Evaluation of Switchgrass Rhizosphere Microflora for Enhancing Seedling Yield and Nutrient Uptake
- John J. Brejda ,
- Lowell E. Moser and
- Kenneth P. Vogel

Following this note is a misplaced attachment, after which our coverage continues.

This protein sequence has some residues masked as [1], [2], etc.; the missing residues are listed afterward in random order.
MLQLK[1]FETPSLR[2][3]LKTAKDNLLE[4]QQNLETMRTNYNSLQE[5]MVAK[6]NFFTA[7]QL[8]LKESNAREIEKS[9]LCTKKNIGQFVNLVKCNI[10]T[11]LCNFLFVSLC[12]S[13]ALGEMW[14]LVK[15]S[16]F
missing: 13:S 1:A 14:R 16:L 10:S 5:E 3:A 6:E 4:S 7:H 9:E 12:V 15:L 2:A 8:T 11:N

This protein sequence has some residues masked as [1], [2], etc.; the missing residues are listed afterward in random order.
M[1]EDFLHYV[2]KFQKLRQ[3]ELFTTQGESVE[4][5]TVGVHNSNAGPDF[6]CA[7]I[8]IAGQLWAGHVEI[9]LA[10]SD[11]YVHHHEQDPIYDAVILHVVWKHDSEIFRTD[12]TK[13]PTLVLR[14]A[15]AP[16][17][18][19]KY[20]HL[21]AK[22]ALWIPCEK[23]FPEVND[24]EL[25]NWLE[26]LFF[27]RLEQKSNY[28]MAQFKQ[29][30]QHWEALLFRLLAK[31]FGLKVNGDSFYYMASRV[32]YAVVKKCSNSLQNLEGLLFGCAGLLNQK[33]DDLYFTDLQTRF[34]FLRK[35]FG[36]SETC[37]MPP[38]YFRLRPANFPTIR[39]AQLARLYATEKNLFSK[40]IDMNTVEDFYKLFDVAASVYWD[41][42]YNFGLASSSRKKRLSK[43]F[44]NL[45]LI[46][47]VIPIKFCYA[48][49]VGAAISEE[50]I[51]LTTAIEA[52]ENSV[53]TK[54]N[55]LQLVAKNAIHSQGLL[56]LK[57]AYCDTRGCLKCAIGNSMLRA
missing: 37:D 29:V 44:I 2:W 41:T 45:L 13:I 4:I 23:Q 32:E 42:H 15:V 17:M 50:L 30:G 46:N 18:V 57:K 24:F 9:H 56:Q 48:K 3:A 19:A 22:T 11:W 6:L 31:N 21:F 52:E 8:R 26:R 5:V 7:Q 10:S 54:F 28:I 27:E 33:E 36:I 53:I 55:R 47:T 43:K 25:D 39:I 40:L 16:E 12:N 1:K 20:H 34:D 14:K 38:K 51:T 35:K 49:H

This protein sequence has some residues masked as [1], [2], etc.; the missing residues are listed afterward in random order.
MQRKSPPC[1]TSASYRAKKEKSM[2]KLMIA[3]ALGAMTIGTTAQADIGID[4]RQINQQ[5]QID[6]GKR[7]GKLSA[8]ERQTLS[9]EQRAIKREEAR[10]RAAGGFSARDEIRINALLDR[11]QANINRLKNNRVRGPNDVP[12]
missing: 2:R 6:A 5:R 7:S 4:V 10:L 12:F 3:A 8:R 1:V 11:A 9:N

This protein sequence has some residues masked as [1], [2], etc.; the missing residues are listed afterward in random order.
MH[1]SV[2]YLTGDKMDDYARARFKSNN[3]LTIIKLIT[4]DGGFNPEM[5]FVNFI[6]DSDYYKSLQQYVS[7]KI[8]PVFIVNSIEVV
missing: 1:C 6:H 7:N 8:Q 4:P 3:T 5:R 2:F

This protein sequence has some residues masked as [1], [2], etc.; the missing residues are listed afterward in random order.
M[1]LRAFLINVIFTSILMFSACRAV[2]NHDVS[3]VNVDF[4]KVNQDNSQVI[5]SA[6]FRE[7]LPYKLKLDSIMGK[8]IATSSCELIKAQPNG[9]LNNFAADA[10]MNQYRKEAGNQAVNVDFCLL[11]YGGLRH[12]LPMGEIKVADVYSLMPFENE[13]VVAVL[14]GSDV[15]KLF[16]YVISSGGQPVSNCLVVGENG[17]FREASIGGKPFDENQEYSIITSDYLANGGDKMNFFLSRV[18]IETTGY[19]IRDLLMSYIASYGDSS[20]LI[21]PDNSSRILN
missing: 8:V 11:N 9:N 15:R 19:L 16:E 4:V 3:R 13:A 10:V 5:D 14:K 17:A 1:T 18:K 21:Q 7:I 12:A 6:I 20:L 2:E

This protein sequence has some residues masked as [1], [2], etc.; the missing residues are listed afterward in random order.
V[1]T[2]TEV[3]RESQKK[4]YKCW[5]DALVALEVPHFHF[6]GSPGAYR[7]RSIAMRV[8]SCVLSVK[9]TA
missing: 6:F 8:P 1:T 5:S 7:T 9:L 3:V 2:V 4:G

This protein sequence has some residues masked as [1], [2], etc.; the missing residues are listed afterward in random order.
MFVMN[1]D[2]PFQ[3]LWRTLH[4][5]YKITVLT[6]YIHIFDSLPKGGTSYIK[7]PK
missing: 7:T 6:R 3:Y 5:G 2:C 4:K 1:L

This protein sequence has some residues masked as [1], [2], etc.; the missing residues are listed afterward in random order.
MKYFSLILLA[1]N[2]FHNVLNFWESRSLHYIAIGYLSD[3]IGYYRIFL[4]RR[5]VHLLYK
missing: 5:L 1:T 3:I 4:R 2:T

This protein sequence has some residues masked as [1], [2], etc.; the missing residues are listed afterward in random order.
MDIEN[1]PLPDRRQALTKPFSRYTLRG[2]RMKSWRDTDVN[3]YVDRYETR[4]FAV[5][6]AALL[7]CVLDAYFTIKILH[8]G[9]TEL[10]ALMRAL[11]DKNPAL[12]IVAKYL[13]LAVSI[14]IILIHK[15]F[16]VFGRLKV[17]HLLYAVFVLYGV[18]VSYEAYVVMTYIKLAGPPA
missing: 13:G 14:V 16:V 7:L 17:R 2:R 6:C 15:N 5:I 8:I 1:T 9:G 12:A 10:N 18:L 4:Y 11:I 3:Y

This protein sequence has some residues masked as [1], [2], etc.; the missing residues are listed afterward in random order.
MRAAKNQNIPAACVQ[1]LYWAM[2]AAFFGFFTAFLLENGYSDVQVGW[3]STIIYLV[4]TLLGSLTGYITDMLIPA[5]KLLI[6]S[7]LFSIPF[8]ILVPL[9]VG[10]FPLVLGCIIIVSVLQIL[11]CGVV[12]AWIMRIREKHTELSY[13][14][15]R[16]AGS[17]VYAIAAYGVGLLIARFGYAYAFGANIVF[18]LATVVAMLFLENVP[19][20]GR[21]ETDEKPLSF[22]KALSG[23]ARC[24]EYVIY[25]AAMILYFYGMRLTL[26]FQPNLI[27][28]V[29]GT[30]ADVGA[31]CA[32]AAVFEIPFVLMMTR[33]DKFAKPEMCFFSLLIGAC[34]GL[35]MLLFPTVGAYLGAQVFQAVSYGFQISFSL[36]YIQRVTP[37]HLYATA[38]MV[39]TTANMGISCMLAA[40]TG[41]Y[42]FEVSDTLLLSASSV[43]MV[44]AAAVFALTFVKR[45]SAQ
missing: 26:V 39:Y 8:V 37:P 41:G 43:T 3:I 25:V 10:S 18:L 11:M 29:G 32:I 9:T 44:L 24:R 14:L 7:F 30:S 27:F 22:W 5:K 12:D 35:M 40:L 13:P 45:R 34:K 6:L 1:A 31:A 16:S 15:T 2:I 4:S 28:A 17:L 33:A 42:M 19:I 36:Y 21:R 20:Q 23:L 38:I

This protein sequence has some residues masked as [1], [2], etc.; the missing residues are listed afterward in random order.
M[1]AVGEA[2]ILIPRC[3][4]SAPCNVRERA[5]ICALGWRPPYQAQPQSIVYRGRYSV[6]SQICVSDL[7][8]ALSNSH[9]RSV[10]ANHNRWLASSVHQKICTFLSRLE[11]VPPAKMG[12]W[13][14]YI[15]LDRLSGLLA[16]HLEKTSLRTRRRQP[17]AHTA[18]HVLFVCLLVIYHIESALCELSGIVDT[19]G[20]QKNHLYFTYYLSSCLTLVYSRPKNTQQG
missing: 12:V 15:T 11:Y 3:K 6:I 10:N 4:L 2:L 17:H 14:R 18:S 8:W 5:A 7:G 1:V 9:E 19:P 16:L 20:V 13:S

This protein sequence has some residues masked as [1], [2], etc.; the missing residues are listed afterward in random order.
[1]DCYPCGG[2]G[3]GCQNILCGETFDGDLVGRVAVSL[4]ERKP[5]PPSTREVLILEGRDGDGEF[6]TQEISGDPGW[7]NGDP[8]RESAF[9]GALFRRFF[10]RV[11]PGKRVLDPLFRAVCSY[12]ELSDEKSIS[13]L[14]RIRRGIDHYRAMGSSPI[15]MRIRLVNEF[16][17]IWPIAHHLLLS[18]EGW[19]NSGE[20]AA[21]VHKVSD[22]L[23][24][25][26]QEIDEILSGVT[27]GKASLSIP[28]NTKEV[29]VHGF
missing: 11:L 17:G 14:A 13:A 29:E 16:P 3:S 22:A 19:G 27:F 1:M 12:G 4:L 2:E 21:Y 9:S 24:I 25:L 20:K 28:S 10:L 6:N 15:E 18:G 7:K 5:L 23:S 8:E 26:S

Many rhizosphere microorganisms enhance nutrient uptake and plant growth, but their effectiveness can vary with host species and with genotype within species. This study evaluated the effectiveness of rhizosphere microflora indigenous to the rhizosphere of switchgrass (Panicum virgatum L.) for enhancing seedling yield and nutrient uptake. Switchgrass roots and rhizosphere soil were collected from native prairies and seeded stands in Nebraska, Kansas, Iowa, Missouri, Virginia, and North Carolina. Seedlings of four switchgrass cultivars were inoculated with root fragments and rhizosphere soil from each collection, fertilized with a nutrient solution, and grown in steamed sand for 12 wk in a greenhouse. Seedlings inoculated with rhizosphere microflora produced up to 15-fold greater shoot and root yields, and recovered up to 6-fold more N and 36-fold more P than seedlings inoculated with rhizosphere bacteria only. These responses were consistent for all four switchgrass cultivars and were probably due to arbuscular mycorrhizal fungi. Switchgrass rhizosphere populations were highly variable in their ability to recover N and P and stimulate seedling shoot and root yields. Seedlings inoculated with rhizosphere populations from seeded switchgrass stands averaged 1.5-fold greater shoot and root yields than seedlings inoculated with rhizosphere populations from native prairies. Rhizosphere populations that stimulated the greatest N uptake differed from populations that resulted in the greatest P uptake. Highly effective microbial populations appear to develop in the rhizosphere of seeded switchgrass stands.
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